When getting ready to visit the doctor, it’s important to write down all your symptoms and a sequence of events that occurred leading to your health concerns. Be concise with your information. Also make sure to bring your current insurance card and co-pay to the visit, as well as an up-to-date medication list to share with your provider. If you want to ask something specific, ask in a pleasantly assertive way. Don’t wait until the doctor is leaving the room to discuss the real reason you came.

Many patients don’t think to take notes during a visit, but it can be quite helpful, particularly if new medications or courses of treatment are discussed. Don’t be afraid to tell your doctor politely if you feel rushed in conversation. It’s important to recognize the busy schedule physicians must keep while also advocating for the care that you need.

Know what to ask

Much of the responsibility for one’s health lies with the individual. Medical providers can make recommendations, offer treatment options and order tests, but it is critical patients take an active role in their own health. Part of this means being prepared to ask the right questions when you see your doctor.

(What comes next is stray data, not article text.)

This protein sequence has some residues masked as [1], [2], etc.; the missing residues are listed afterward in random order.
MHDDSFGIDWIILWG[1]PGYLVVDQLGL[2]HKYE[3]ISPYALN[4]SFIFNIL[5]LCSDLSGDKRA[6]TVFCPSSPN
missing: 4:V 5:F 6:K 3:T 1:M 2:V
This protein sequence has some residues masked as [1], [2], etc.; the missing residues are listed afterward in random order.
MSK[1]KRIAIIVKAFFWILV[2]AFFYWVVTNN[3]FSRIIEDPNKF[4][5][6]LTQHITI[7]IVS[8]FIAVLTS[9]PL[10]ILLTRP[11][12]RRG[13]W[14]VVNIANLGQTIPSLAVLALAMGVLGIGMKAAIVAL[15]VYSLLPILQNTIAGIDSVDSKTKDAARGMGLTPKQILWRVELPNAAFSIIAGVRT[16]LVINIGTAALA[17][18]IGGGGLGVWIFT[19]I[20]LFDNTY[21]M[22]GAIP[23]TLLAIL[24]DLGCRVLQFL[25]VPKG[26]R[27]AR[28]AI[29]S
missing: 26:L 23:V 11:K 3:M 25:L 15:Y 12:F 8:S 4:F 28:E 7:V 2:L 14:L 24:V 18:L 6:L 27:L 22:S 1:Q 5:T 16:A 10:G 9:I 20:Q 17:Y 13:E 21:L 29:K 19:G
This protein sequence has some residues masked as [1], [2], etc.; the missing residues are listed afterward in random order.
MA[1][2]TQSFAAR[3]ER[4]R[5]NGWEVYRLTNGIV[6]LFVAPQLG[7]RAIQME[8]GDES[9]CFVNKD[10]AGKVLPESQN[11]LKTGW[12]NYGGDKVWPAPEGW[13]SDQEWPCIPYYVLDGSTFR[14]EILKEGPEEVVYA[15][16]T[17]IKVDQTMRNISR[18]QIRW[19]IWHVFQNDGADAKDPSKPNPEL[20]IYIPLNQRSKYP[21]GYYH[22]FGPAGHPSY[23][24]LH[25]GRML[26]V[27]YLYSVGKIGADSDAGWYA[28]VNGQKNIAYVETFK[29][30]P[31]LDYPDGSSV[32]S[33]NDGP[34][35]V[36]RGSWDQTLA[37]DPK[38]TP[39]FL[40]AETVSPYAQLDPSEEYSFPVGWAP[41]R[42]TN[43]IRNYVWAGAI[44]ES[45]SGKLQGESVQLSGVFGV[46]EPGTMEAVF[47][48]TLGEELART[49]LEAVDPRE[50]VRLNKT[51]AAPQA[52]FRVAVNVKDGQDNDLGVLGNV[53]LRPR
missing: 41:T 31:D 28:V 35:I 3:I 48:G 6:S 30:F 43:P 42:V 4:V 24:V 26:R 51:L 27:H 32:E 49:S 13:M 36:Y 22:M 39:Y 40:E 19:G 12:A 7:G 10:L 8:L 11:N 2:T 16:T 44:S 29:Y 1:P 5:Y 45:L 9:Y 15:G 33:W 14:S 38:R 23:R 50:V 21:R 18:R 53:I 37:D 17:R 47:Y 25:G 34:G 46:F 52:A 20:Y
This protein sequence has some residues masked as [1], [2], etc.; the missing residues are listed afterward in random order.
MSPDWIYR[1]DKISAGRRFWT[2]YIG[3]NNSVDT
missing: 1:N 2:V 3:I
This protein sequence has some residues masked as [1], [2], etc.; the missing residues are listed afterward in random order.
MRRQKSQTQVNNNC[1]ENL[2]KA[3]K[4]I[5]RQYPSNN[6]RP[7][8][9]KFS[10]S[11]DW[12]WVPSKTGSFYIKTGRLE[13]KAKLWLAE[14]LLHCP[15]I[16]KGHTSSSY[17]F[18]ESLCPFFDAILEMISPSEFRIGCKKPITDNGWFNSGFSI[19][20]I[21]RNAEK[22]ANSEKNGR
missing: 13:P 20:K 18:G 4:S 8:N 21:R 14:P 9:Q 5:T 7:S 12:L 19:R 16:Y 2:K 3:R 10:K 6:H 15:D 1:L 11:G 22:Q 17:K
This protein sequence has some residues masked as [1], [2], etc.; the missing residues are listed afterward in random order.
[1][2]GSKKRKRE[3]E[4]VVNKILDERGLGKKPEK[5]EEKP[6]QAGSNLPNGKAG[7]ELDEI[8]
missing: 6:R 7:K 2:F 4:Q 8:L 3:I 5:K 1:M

Ask why the doctor’s recommendations are important, what symptoms you should watch for to report to your provider’s office, and be sure you understand the instructions you’ve been given to follow until you next see your physician.

Know your family history

Family medical histories are important, particularly when it comes to knowing one’s risk for a variety of conditions. According to the National Center for Biotechnology Information, family history might be one of the strongest influences on a person’s risk for developing cancer, heart disease, diabetes and other conditions. The more you know about your risk factors, the more help you can be to your physician as they work to recommend the best course of your care.

Information in your family history might suggest to your doctor that you require certain screening tests or more frequents routine screenings such as mammograms and colonoscopies. Family history of things such as Alzheimer’s and dementia also helps you to know what signs and symptoms to be on the look out for so you can discuss your changing health conditions with your doctor as soon as possible.